Publication Type

Working Paper

Publication Date

8-2007

Abstract

In a principal–agent framework, principals can mitigate moral hazard prob- lems not only through extrinsic incentives such as monitoring, but also through agents’ intrinsic trustworthiness. Their relative usage, however, changes over time and varies across societies. This paper attempts to explain this phenomenon by endogenizing agent trust- worthiness as a response to potential returns. When monitoring becomes relatively cheaper over time, agents acquire lower trustworthiness, which may actually drive up the overall governance cost in society. Across societies, those giving employees lower weights in choos- ing governance methods tend to have higher monitoring intensities and lower trust. These results are consistent with the empirical evidence.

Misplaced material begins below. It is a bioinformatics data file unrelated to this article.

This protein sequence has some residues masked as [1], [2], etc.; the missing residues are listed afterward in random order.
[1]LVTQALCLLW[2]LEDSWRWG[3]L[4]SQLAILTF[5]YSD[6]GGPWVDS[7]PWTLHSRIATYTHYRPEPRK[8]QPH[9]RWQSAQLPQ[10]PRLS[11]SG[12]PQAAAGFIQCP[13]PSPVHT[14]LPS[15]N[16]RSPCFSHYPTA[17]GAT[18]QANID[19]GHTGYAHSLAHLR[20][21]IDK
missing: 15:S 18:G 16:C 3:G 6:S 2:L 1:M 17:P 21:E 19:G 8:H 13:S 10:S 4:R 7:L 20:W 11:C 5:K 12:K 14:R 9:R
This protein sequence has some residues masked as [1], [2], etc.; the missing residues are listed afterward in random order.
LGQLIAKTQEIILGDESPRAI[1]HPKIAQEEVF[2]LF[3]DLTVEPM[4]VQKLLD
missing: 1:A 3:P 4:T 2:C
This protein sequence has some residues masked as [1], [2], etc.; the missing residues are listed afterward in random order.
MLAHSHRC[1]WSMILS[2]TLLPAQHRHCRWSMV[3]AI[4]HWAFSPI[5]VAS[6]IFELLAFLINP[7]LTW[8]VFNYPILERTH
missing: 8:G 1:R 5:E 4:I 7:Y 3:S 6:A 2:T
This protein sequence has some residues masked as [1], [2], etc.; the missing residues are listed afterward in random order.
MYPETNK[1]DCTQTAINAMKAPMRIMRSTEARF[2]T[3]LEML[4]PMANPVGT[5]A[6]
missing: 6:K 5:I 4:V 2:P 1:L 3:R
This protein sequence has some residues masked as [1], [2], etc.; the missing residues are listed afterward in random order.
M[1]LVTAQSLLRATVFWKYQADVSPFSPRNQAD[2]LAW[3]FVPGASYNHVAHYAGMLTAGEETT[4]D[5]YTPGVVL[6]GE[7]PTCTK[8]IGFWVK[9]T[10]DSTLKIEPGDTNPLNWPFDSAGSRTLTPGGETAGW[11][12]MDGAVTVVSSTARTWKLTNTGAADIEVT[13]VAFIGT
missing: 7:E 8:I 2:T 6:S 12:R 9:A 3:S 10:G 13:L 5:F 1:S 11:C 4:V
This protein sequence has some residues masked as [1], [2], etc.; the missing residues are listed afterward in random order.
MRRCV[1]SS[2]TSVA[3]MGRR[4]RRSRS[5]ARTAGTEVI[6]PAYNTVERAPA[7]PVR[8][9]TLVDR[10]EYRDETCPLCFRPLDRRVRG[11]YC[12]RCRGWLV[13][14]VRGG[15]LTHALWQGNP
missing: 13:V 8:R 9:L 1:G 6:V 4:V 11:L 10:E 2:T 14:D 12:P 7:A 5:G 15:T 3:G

Keywords

Monitoring Trustworthiness Trust Screening Economic Governance

Discipline

Business Law, Public Responsibility, and Ethics | Political Economy

Research Areas

Applied Microeconomics

Creative Commons License

Creative Commons Attribution-Noncommercial-No Derivative Works 4.0 License
This work is licensed under a Creative Commons Attribution-Noncommercial-No Derivative Works 4.0 License.

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